DeMint’s Vacuous Cheerleading »« Funniest Motion to Intervene Ever

OMG! The Pledge of Allegiance in Arabic!

If ever a public school was trolling for a Todd Starnes overreaction, it’s Rocky Mountain High School in Ft. Collins, Colorado, which allowed students to recite the pledge of allegiance in Arabic. Cue the “they’re turning these kids into Muslim terrorists” screed in 3…2…1:

A Colorado high school principal is defending his decision to allow students from a cultural club to recite the Pledge of Allegiance in Arabic — and denied that it was attempt to push an Islamic agenda.

Tom Lopez, the principal at Rocky Mountain High School in Fort Collins, told Fox News he has received a number of telephone calls and emails from outraged parents – but he stands by his decision.

“These students love this country,” he said. “They were not being un-American in trying to do this. They believed they were accentuating the meaning of the words as spoken regularly in English.”

The school recites the Pledge of Allegiance once a week and on Monday a member of the Cultural Arms Club led the student body in the Arabic version of the pledge.

Clark said the cultural club has a history of reciting the Pledge of Allegiance in a number of different languages.

“It’s not just Arabic,” she said.

Last year, the group found itself in a firestorm of controversy after reciting the pledge in Spanish.

“This is a student-initiated and student-led club,” Clark said. “There is no school sponsor or advisor. It doesn’t come under the umbrella of the district.”

She said the students simply asked the principal permission as a courtesy.

“We deferred to the students because it’s their deal,” she said.

Club members said they don’t understand why there’s a controversy.

“No matter what language it’s said in, pledging your allegiance to the United States is the same in every language,” student Skyler Bowden told The Coloradoan.

But an Arabic translation of the Pledge of Allegiance would have replaced “one nation under God” with “one nation under Allah.”

But the reaction of this blog is just dripping with irony.

Let’s put his into perspective for the feeble-minded Clark and Lopez. It is not the student’s choice. They do not control the public address system. It was a school choice.

Her simplistic defense included a reference to “one” supportive email and a reference to a similar mistake last year which drew controversy when the pledge was recited in Spanish. Somehow not learning from and expanding upon your previous mistakes is perceived as a viable defense for these educators.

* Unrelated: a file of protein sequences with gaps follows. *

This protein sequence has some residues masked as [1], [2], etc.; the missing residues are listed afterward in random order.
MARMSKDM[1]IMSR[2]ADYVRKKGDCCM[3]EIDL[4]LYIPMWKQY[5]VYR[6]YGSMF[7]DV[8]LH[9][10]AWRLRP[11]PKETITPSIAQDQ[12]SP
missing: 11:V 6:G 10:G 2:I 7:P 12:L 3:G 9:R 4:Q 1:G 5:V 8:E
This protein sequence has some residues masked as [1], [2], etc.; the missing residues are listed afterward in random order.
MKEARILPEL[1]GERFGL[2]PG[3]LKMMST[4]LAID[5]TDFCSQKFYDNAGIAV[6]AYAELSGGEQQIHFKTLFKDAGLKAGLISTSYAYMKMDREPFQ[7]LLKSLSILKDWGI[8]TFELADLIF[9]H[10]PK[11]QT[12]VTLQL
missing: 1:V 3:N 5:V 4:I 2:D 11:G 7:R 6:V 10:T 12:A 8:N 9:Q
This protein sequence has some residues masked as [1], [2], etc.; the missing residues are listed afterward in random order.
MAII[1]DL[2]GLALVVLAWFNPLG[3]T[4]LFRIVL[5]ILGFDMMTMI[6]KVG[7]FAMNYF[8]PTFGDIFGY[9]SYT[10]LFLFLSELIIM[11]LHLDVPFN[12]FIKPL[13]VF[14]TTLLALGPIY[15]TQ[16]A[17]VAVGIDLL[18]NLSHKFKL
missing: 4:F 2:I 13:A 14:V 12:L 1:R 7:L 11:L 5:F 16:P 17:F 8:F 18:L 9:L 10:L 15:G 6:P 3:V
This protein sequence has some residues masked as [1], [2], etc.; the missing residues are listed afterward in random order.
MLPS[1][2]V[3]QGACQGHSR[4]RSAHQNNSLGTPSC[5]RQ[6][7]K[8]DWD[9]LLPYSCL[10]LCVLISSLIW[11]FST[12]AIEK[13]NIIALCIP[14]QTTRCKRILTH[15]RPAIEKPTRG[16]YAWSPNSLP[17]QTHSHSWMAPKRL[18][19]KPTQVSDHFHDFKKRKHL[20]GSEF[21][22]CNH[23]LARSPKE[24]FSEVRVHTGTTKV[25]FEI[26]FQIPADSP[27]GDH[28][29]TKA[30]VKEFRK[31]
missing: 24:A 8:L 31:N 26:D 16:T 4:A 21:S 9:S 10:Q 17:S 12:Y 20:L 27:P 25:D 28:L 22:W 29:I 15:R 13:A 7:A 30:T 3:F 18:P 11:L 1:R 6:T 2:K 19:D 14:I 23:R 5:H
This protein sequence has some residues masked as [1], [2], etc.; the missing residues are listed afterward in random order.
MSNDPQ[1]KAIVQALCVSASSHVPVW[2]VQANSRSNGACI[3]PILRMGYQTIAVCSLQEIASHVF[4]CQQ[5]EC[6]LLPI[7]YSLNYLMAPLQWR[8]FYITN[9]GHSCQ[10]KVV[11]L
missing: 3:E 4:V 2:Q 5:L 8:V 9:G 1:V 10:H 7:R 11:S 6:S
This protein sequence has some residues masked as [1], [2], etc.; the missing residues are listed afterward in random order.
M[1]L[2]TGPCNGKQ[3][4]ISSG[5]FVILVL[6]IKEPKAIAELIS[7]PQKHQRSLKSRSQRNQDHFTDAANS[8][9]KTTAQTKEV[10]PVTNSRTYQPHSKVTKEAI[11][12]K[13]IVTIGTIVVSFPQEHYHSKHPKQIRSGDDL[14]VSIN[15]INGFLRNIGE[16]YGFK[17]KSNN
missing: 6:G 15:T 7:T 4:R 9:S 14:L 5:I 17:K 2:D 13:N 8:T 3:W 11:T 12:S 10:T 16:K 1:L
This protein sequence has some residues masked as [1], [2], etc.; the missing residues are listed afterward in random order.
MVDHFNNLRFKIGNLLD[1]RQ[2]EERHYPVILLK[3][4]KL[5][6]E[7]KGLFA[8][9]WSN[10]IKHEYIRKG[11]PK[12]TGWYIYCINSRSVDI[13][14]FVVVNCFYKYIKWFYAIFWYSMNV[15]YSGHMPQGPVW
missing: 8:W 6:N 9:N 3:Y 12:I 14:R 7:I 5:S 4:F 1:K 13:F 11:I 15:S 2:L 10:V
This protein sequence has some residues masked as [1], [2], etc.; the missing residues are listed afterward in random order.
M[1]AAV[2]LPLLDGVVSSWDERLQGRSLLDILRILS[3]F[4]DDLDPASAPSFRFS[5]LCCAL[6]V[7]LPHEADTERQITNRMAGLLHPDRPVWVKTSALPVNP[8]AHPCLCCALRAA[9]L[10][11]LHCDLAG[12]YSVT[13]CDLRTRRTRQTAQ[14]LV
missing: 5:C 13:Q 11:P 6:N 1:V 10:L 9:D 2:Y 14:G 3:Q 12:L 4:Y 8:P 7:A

An abdication of responsibility is also part of their defense. Clark attempted to pass the buck of responsibility to the students, saying, “This is a student-initiated and student-led club. There is no school sponsor or advisor. It doesn’t come under the umbrella of the district.”

Actually, the activity of reciting the pledge does come under the district. Choosing to put it into the hands of a group not regulated by their administrators does not provide absolution.

Oh, the irony. Wanna bet this guy would scream bloody murder if an administration tried to prevent a student from saying a prayer during a graduation ceremony or before a football game? Sorry, he’d scream bloody murder if it was a Christian prayer being stopped. As always, when the Christian right says “religious freedom” what they really mean is “Christian privilege.”

But here’s the thing: Other than the fact that the pledge says “under God” in it, this isn’t a religious issue at all. Arabic is a language, not a religion. A Christian or Jewish Arab — and there are lots of both — would also say Allah because that’s the Arabic word for God. It has nothing to do with religion.

Update: Turns out this is an old story and I missed the date. To make things worse, I think I actually wrote about it when it happened the first time. The lesson, as always: I should pay more attention when writing at 4 in the morning.

Comments

  1. StevoR : Free West Papua, free Tibet, let the Chagossians return! says

    Reads to end…

    Double takes .. wipes eyes, checks a again and a third time …

    the Arabic word for God. It has nothing to do with religion.

    Word for God = nothing to do with religion!? For real?

    Allowing the kids to say the oath of allegiance in Arabic – or any other language is fine by me.

    Taking them through those words in the pledge and what they mean and the values behind them and reasons for it, history thereof and so on would be even better of course – again, whatever language its done in.

  2. StevoR : Free West Papua, free Tibet, let the Chagossians return! says

    Come to think of it :

    an Arabic translation of the Pledge of Allegiance would have replaced “one nation under God” with “one nation under Allah.”

    An actual Arabic translation would all be in Arabic characters and words and thus unreadable to me and I suppose most people reading this. (I.e. whatever’s Arabic for “nation” “one” and “under” plus “Allah” in place of and meaning God in English in whatever order Arabic grammar degrees – backwards or right to left or however they do it. Anyone know?)

    An English translation of that Arabic back into the words in the pledge should get,well, the exact same line that is in the Pledge.

  3. StevoR : Free West Papua, free Tibet, let the Chagossians return! says

    @2. theschwa : “Wait until those parents find out the school has also been teaching the kids Arabic numbers!!”

    This school may bean exception but I’m pretty sure they still teach maths in english – just using the Arabic – or actually aren’t they Sanskrit numerals adopted from centuries ago by most post-Renaissence western cultures.

    I’m pretty sure the Arabs like the French, Germans and Japanese use something other than “one” two” three” in their pronunciation of the common numerical symbols! / pedant.

  4. says

    Off topic, but

    The school recites the Pledge of Allegiance once a week

    Am I the only surprised that they only recite the pledge once a week? It was always a daily thing for me growing up (well, daily ritual, I rarely said it after 6th grade).

  5. says

    “they’re turning these kids into Muslim terrorists”